Why the 'most innovative companies' aren'tMarch 13, 2013: 3:32 PM ET
You may recognize their brands, but these admired companies have few practices in common that would distinguish them from the rest of the rabble.
By Jeff DeGraff
(TheMIX) -- Pull out the list of the "most innovative companies" from your favorite business magazine. With the exception of their brand recognition, which is the entry fee for these beauty pageants, they have few innovation practices in common that would distinguish them from the rest of the rabble, whether it's unique strategies, unusual financing, or novel ways of hiring and staffing.
The fact is that one size never fits all. What makes innovation companies unique is, well, unique. They are highly adapted for their specific situation.
Corporations spend billions of dollars on innovation training every year. Take a close look at popular leading innovation programs, and you are likely to find a wide array of distinct subjects and approaches.
While important, the problem is that these subjects don't get at the real issue that stops companies from innovating. Connecting the dots makes innovation functional.
Unlike most other forms of value, innovation doesn't belong to any one department, discipline, or region. Ask leaders in five different divisions of your company what innovation is and how it happens, and it will become clear that they are not talking about the same thing. You might have tremendous research and development, marketing, and logistics innovation and still fail miserably in the marketplace where these individual departmental functions are of no consequence.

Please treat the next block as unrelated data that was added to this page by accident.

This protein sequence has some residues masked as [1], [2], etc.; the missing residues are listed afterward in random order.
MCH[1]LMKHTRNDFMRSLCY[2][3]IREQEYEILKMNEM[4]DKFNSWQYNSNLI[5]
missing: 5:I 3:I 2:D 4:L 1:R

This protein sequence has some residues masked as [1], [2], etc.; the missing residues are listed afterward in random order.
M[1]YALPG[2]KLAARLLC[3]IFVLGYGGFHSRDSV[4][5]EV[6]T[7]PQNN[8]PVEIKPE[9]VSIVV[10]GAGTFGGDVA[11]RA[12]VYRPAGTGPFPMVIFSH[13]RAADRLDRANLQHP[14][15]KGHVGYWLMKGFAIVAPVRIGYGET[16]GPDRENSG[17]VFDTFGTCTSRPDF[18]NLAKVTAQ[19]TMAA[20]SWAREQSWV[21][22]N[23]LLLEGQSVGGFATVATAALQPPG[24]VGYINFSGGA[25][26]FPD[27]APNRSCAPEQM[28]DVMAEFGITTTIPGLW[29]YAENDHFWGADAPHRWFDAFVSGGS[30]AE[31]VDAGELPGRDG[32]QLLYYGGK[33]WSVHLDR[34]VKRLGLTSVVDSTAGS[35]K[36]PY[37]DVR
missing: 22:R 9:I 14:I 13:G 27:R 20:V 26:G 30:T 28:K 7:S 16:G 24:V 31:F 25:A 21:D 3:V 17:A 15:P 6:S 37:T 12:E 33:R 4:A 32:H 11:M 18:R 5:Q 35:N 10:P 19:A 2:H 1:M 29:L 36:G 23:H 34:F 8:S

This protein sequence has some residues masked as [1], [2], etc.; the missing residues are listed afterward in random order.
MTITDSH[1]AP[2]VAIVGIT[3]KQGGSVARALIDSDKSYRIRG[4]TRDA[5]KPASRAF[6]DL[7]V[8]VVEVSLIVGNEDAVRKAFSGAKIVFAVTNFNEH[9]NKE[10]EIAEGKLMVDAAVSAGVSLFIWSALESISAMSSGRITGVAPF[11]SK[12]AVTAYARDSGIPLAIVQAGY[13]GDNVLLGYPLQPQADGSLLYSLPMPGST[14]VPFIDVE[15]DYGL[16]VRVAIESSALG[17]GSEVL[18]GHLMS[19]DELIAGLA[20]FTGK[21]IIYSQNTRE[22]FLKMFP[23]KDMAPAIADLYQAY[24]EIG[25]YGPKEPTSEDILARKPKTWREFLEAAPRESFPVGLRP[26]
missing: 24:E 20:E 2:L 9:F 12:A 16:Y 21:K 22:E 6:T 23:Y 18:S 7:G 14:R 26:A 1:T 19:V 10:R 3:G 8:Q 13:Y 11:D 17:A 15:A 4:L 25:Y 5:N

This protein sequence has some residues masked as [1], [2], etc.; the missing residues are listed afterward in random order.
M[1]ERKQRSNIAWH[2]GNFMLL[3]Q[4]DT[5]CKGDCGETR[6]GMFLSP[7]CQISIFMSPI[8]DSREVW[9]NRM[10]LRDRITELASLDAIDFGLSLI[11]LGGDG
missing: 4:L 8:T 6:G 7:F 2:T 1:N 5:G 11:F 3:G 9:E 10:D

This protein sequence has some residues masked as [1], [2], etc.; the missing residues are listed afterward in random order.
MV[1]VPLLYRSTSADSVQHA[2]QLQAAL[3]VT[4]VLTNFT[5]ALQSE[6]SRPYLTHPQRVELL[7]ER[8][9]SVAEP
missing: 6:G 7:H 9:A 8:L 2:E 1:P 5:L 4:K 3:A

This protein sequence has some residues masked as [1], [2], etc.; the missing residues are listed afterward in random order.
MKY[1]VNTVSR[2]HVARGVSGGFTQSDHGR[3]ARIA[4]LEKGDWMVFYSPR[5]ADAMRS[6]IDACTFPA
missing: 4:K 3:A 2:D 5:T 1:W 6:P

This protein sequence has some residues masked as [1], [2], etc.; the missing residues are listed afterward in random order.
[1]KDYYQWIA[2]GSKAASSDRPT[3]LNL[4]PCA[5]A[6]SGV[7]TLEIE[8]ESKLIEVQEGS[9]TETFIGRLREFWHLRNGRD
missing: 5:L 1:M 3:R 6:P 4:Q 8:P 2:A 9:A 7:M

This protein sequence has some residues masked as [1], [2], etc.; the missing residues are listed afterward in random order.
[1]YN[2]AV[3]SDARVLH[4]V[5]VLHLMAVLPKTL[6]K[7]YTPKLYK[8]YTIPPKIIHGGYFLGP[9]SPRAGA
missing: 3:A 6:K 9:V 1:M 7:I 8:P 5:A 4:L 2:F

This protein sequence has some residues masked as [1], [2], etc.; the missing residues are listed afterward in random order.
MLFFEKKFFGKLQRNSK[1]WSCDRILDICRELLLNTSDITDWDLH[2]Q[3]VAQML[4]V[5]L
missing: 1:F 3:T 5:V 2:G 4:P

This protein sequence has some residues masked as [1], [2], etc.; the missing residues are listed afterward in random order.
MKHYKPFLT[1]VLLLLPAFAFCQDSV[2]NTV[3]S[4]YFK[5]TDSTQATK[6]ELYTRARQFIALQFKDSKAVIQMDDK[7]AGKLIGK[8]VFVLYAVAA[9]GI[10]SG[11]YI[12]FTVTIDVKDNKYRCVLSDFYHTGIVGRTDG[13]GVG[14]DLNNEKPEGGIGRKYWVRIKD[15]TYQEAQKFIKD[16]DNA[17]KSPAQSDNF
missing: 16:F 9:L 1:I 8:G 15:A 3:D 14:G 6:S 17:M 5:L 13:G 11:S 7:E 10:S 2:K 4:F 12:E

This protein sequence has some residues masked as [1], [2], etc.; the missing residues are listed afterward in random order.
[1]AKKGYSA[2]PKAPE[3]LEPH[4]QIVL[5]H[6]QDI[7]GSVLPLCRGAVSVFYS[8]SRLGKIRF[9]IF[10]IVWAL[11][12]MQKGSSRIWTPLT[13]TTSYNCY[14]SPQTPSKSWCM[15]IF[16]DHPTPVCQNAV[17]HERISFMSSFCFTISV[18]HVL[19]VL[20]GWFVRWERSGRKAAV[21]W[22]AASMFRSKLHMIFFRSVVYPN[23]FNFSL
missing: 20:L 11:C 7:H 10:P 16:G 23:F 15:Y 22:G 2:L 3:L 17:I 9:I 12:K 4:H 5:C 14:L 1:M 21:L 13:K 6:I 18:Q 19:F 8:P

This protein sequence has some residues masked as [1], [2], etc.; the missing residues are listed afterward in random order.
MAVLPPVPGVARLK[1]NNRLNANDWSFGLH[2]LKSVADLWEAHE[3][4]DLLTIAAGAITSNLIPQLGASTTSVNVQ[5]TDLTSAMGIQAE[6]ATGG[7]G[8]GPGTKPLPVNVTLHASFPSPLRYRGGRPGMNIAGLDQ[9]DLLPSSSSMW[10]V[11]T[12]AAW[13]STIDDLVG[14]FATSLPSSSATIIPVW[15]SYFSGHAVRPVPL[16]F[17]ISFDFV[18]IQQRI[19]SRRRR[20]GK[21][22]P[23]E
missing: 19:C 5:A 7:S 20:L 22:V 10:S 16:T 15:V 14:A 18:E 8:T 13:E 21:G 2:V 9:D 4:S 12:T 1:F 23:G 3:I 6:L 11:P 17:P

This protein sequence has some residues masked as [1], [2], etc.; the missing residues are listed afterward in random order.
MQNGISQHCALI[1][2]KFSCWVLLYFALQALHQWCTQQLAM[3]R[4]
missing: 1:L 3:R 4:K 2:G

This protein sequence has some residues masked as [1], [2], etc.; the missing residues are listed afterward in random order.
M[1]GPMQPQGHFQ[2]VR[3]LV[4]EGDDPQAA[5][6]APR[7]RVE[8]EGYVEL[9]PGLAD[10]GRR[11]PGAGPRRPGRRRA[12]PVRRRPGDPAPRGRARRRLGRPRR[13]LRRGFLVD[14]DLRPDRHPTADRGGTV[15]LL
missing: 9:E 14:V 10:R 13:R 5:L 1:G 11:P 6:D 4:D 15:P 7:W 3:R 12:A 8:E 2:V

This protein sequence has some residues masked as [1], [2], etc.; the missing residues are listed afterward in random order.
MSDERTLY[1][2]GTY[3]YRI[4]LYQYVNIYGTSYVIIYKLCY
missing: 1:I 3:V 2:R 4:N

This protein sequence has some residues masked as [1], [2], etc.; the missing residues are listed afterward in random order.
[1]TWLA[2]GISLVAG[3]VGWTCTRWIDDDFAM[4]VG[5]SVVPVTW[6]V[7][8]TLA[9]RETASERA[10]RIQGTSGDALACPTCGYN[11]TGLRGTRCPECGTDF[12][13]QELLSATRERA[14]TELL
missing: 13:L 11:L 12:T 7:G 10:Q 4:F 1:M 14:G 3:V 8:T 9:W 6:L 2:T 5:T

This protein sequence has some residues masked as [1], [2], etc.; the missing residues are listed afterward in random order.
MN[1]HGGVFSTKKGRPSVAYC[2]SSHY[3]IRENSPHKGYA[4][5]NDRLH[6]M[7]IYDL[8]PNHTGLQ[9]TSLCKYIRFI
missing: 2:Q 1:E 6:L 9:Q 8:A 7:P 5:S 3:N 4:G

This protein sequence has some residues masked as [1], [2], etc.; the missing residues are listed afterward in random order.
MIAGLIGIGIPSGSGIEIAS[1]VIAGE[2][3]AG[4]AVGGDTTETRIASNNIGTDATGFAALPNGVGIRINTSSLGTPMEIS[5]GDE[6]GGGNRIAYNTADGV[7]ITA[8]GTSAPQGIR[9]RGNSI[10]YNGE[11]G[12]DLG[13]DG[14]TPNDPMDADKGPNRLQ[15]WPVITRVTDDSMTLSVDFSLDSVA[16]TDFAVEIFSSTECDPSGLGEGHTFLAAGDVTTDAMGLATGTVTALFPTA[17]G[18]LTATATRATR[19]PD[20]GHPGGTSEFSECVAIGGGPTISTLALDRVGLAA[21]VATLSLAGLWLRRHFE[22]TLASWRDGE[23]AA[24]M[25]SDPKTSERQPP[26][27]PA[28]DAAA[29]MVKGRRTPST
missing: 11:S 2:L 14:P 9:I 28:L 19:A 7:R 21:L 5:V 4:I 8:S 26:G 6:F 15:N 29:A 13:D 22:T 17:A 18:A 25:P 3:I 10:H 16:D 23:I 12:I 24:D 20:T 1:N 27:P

Consider the 2010 BusinessWeek innovation survey of thousands of senior leaders in dozens of countries. It identified the following as the greatest challenges to making innovation happen at their companies: lengthy development times, lack of coordination, risk-averse culture, and limited customer insight.
Ironically, during the worst recession in nearly a century, money wasn't among the top barriers. Similarly, strategy, technology, and competence, the usual excuses for a lack of innovation, were not among the main concerns of these executives. Instead, the primary challenges are essentially leadership issues of coordinating and integrating innovation throughout the enterprise and beyond.
Innovation needs to seamlessly sync up across a labyrinth of boundaries and barriers. In fact, when it's isolated it often becomes an orphan with little ability to find a home where it can grow. While large organizations are designed to compartmentalize functions to optimize efficiency, the coffee shop across the street isn't. That's partially why inventive work gets done there. It's not just under the corporate radar, it's beyond it.
The larger the company, the deeper the orthodoxy. Leaders of complex organizations tend to surround themselves with like-minded people, which reinforces conventional approaches. At every stage in the life of a new idea or initiative, compliance crushes dissent.
So, what do you do with this? Reverse your field. Start your innovation in the coffee shop and work your way back to the company.
Launch your innovation projects off Broadway, far away from the watchful eye of critics. Don't fail in front of your most important clientele. Instead, find your own New Haven or Buffalo where you can work on getting your show right before you open in your most important venue.
Remember, innovation is a game of attrition. Every venture capitalist knows that you take multiple shots at a goal because you never know what project is going to score and what isn't until you take the shot. It has nothing to do with making things amazingly new.
View your company's performance on a bell curve and start at the tails, where crisis or outstanding performance prevails. These are the places outside the norm where the risk of innovating and the reward of keeping things the same are reversed.
You can find helpful examples of what it means to develop innovation at companies among the finalists and winners of the MIX's Innovating Innovation Challenge.
Jeff DeGraff is management professor at the Ross School of Business at the University of Michigan.